The author then writes of how a recent study had found that 81% of grade 4 pupils cannot read for meaning. “Apartheid is dead! Long live apartheid!” Thloe continued “The children who can’t read are not from the affluent northern suburbs and their model C and private schools, they are from the no-fees schools. They are the poor, the downtrodden in our nation; they continue to be crippled and condemned in Verwoerdian tones to their future roles as “hewers of wood and drawers of water.” He writes of how 29 years of democracy has been squandered. As I prepare to write tonight, in the torchlight of loadshedding, I ponder about when the black youth are going to protest and rise up against the injustice of this system as they did in 1976. Certainly, they have just cause to do so and a legitimate rage.
In his article, Professor Saths Cooper writes of how the youth in the country want to succeed and “do and be better, but all that abounds seems to thrust them into more helplessness unless it’s another protest. Then all hell can break loose, and we still wonder why. This terrible state of affairs can be turned around.” I hope it is not too late.
The past 30 years has not worked for South Africa’s youth, particularly the black youth, and most particularly those engulfed in structural and opportunity poverty. In a 10th Anniversary Celebration in Mogalakwena Hospice and Rehabilitation Centre, the EFF’s President Julius Malema said “2024 is our 1994, that is what the youth of South Africa should say, it’s a turning point where we are going to take over government and restore it into the hands of our people”.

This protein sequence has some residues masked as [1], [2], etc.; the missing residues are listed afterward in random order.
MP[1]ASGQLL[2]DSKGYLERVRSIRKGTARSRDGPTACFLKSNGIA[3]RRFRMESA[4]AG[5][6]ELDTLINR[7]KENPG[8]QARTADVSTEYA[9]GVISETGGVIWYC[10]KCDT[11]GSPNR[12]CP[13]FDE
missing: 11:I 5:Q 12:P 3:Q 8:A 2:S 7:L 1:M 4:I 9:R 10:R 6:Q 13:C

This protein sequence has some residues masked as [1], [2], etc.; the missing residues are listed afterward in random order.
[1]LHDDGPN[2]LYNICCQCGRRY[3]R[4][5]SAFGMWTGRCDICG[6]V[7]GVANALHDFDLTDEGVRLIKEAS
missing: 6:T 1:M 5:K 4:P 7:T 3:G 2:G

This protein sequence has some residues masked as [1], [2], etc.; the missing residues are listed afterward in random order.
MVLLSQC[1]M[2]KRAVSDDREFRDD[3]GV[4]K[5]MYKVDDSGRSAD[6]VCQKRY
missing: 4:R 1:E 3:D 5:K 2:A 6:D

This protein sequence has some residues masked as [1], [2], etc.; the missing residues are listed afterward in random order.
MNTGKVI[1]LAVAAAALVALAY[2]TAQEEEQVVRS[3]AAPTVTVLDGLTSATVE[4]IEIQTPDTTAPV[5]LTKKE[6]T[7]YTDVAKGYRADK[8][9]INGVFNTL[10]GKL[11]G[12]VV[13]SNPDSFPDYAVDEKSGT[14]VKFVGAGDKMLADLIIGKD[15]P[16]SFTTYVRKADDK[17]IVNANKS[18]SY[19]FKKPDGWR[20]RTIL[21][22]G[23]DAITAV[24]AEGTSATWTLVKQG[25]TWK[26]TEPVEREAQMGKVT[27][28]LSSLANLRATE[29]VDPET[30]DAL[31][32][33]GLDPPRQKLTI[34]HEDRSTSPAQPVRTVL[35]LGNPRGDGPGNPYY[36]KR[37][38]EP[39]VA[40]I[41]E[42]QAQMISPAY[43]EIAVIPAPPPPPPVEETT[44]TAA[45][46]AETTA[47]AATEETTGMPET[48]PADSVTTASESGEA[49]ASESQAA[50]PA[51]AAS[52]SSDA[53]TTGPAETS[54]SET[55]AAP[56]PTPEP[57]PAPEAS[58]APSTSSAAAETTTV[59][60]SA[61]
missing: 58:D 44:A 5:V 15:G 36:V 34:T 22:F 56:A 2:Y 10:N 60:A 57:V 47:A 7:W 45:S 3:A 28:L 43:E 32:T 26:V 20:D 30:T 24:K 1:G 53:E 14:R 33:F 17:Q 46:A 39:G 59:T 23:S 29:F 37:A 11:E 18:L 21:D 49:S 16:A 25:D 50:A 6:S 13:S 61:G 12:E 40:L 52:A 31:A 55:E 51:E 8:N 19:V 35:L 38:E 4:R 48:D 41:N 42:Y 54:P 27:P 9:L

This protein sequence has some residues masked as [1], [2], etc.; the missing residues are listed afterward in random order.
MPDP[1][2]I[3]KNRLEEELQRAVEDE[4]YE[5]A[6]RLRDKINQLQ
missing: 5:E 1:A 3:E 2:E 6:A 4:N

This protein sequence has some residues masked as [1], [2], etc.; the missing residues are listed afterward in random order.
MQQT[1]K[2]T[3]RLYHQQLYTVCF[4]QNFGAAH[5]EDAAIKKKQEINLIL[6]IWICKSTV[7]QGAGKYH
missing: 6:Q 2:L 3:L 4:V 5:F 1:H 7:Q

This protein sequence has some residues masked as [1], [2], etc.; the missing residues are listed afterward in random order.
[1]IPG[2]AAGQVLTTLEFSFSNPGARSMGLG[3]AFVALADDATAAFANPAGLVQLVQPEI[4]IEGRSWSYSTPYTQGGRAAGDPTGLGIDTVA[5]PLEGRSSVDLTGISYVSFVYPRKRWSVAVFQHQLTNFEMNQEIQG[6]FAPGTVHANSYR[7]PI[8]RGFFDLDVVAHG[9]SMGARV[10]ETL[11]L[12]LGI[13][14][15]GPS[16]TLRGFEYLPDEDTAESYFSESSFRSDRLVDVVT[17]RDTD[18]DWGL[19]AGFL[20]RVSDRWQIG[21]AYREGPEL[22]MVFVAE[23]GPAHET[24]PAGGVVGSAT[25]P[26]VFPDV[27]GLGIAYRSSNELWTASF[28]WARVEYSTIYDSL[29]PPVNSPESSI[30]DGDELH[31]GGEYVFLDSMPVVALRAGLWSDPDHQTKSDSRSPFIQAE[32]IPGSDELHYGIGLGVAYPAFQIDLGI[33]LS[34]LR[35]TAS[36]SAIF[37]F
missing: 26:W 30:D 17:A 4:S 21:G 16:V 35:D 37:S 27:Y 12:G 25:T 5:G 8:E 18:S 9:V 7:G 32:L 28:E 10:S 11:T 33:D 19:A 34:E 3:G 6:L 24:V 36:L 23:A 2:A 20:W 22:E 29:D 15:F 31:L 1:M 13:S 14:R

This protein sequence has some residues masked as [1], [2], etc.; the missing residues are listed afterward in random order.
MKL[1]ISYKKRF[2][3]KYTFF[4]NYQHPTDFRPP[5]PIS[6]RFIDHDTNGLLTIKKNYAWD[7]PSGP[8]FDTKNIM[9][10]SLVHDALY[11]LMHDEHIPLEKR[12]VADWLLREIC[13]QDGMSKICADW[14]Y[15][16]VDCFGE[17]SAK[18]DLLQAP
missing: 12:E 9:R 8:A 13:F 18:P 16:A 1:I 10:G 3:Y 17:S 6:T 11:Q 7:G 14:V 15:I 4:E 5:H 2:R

Because of the undone business of transformation, the baton of liberation is now passed on to the current generation of youth. The black child of today who should be revelling in the free play and bliss of childhood is caught in the failure of the ANC government to deliver economic liberation and cultural restoration. It is an enormous responsibility for a youth that should be free but is not. Today’s generation of youth carry the responsibility of ensuring that the children of tomorrow enjoy the wings of true freedom and cultural sovereignty. It is a heavy burden.
Heller is a political analyst and author of ‘No White Lies: Black Politics and White Power in South Africa.’